SALT LAKE CITY (AP) — The selection of a new Mormon president fills a void atop a well-defined leadership hierarchy that has governed the church for decades.
A closer look at how the leadership structure is arranged and how new members are chosen:
WHO LEADS THE CHURCH?
Most Read Nation & World Stories
- CNN's Acosta back at White House after judge's ruling VIEW
- Homeless Samaritan tale raised $400K. Police say it's a lie
- Fire deaths rise to 71 ahead of Trump's California visit WATCH
- Sheriff: California wildfire's death toll rises to 48 WATCH
- Inmate's last words: 'Is it supposed to feel like that?'
The Church of Jesus Christ of Latter-day Saints is led by a president and his two top counselors who form what is known as the “first presidency.” They come from a top governing body called the Quorum of the Twelve Apostles, which sits below the first presidency and helps set church policy and oversees the faith’s business interests. These 15 people are all men in accordance with the church’s all-male priesthood.
HOW ARE MORMON PRESIDENTS CHOSEN?
The longest-tenured member the Quorum of the Twelve Apostles becomes the new president in a tradition established more than a century ago to ensure a smooth handover and prevent any lobbying internally or publicly.
The succession plan was created in 1889 following nearly two years of debate and some politicking among the apostles after the faith’s third president, John Taylor, died, said Armand Mauss, a retired professor of sociology and religious studies at Washington State University. Since then, the plan has been carried out without exception.
The new president, Russell M. Nelson, was announced Tuesday after a private meeting of the Quorum Sunday. Per protocol, the meeting followed the funeral for the previous president, Thomas S. Monson.
WHAT DOES A MORMON PRESIDENT DO?
He is considered a prophet, seer and relevator who leads the church through divine revelation from God along with two top counselors and members of the Quorum. He sets policy, rules and manages church programs.
The president also oversees the church’s businesses, which include real estate, farms, publishing, life insurance, nonprofits, a Polynesian cultural center in Hawaii and upscale outdoor mall in Salt Lake City.
The church doesn’t disclose or discuss its finances, but Mormon historian D. Michael Quinn estimated in a book published last year that it brought in $33 billion in contributions and an additional $15 billion from its for-profit businesses in 2010. Much of that estimated $48 billion is likely spent to operate church buildings, temples and programs, Quinn said.
HOW LONG DO MORMON PRESIDENTS SERVE?
Until they die, which is why the length of their tenures vary widely.
The longest was Brigham Young, who served nearly 30 years in the mid- to late 1800s. Other lengthy tenures include Heber J. Grant, with nearly 27 years from 1918 to 1945, and David O. McKay, with nearly 19 years from 1951 to 1970.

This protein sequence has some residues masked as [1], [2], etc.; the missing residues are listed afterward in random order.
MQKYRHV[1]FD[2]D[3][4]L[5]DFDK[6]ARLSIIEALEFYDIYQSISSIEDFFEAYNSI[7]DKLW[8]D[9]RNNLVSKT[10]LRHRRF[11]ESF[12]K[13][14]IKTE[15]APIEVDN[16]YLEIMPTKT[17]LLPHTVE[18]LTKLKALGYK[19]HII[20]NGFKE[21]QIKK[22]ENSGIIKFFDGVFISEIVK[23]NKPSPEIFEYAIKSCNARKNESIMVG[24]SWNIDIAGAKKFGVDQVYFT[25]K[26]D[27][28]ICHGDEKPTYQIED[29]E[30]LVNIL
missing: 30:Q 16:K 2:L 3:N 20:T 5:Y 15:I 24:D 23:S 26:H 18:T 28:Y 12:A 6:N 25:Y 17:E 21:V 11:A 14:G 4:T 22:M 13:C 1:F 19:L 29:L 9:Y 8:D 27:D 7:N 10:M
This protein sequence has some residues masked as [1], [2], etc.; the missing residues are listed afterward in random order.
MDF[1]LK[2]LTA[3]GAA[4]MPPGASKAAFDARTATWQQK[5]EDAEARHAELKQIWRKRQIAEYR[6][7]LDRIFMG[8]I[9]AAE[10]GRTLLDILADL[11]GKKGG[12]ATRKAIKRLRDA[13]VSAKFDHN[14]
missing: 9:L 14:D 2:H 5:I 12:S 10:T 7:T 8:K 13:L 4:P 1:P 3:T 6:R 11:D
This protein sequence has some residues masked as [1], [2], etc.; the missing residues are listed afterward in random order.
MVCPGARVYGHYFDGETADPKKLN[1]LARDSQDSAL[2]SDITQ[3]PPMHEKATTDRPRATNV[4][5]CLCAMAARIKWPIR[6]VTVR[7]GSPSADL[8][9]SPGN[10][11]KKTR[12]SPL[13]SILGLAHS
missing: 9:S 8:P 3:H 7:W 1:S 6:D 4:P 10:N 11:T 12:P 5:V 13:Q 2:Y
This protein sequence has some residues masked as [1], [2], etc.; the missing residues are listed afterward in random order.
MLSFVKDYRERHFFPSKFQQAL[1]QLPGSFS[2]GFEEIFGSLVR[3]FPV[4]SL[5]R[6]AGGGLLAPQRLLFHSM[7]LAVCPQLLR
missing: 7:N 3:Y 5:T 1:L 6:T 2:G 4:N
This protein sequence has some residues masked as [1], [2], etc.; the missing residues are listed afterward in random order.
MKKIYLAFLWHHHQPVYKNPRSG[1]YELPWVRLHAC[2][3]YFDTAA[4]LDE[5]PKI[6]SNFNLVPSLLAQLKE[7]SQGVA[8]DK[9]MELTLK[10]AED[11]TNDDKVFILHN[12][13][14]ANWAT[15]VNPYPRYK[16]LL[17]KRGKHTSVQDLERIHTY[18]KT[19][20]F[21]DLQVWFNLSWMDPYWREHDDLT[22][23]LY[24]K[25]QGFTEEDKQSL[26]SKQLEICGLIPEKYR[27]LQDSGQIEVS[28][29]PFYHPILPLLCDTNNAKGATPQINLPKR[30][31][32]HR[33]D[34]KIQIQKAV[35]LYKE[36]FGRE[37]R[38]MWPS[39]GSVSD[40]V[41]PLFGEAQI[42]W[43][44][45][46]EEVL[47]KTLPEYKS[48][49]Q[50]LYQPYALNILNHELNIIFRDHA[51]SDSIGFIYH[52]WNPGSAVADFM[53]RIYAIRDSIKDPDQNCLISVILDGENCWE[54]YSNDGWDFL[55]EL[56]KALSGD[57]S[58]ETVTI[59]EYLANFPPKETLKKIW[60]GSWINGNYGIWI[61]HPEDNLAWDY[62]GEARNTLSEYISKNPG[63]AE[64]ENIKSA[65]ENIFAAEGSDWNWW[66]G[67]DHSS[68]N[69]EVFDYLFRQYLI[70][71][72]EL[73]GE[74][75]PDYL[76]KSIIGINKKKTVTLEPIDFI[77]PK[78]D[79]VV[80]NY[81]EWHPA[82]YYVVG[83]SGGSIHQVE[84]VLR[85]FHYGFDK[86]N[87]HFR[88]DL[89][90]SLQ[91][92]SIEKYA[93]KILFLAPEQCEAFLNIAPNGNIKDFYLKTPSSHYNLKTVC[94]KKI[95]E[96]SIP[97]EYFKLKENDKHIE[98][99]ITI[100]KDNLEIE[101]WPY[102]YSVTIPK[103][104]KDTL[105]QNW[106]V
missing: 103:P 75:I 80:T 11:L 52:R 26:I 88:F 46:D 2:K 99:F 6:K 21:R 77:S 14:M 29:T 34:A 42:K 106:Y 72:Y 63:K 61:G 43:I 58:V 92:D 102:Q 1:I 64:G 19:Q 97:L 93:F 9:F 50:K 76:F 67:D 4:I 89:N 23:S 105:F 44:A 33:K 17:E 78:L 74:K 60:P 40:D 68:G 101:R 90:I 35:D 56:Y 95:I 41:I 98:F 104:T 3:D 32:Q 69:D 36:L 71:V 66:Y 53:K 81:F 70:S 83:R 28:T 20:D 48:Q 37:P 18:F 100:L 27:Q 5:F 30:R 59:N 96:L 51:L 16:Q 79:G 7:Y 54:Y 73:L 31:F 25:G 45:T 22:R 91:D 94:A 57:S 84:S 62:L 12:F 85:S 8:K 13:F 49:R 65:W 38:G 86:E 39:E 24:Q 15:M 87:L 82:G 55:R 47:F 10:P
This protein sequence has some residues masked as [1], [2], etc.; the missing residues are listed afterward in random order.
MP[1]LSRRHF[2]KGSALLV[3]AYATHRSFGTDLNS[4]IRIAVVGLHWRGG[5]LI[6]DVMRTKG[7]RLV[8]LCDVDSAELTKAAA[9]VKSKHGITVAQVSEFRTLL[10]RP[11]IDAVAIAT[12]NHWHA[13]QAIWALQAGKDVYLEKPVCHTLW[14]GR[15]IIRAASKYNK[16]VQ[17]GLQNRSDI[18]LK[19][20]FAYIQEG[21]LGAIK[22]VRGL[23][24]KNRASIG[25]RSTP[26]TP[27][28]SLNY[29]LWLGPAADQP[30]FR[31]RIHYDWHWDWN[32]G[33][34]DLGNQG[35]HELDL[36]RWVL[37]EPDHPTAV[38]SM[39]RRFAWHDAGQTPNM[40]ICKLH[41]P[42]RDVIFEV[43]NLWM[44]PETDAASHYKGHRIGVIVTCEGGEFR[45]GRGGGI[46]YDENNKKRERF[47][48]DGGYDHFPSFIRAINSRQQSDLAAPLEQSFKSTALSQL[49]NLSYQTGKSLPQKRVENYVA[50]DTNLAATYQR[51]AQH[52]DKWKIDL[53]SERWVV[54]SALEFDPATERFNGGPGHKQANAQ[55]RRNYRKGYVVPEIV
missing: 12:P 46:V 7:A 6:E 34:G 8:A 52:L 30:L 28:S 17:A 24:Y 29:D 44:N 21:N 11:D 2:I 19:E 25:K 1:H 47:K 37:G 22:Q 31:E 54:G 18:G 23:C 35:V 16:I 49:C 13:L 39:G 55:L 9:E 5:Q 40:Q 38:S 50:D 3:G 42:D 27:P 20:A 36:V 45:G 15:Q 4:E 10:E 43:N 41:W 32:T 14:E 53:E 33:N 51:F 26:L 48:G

The shortest tenure was Howard H. Hunter, who served only nine months from 1994 to 1995. He and three other Mormon presidents served less than five years, including an 18-month stint by Harold B. Lee from 1972 to 1973.
The past two presidents, Monson and Gordon B. Hinckley, each had fairly lengthy terms. Monson served nearly 10 years, and Hinckley was in the post for nearly 13 years.
HOW ARE THE PRESIDENT’S TWO COUNSELORS CHOSEN?
A new president usually chooses them from the Quorum. Sometimes, they are the same men who served the previous president. If they’re different, the previous counselors return to being members of the Quorum.
Nelson kept Henry B. Eyring as a counselor and chose Dallin H. Oaks as the second.
Being counselors doesn’t put them ahead in line to become the next president, who is always the longest-tenured member.
But Oaks happens to be next in line. The 85-year-old is a former Utah Supreme Court justice who joined the Quorum in May 1984, one month after Nelson.
HOW ARE NEW QUORUM MEMBERS CHOSEN?
They can come from anywhere, but in modern history most were already serving in lower-tier leadership councils.
The apostles tend to be older men who have achieved a measure of some success in occupations outside the church. The last three chosen for the Quorum of the Twelve Apostles, in October 2015, fit that description.
Ronald A. Rasband was CEO of Huntsman Chemical Corp. Gary E. Stevenson co-founded an exercise equipment manufacturing company. Dale G. Renlund was a cardiologist and directed a cardiac transplant program. All three were in their early 60s when chosen.
All the Quorum members are white. All are from the United States, with the lone exception being Dieter F. Uchtdorf, who was born in Czechoslovakia and raised in Germany.
Modeled after Jesus Christ’s apostles, the group serves under the church president until they die or ascend to the church presidency.
The Quorum has two openings that will likely be filled at the next church conference in April.
WHAT ABOUT WOMEN?
Nine highest-ranking women in the church oversee three organizations that run programs for women and girls. These councils sit below several layers of leadership groups reserved only for men.
The president and counselors who oversee the Relief Society, which runs activities for women, are considered the most important female leaders based on the organization’s historical cachet.
This story has been corrected to show that Nelson was chosen during a private meeting Sunday, not Tuesday, when the appointment was announced.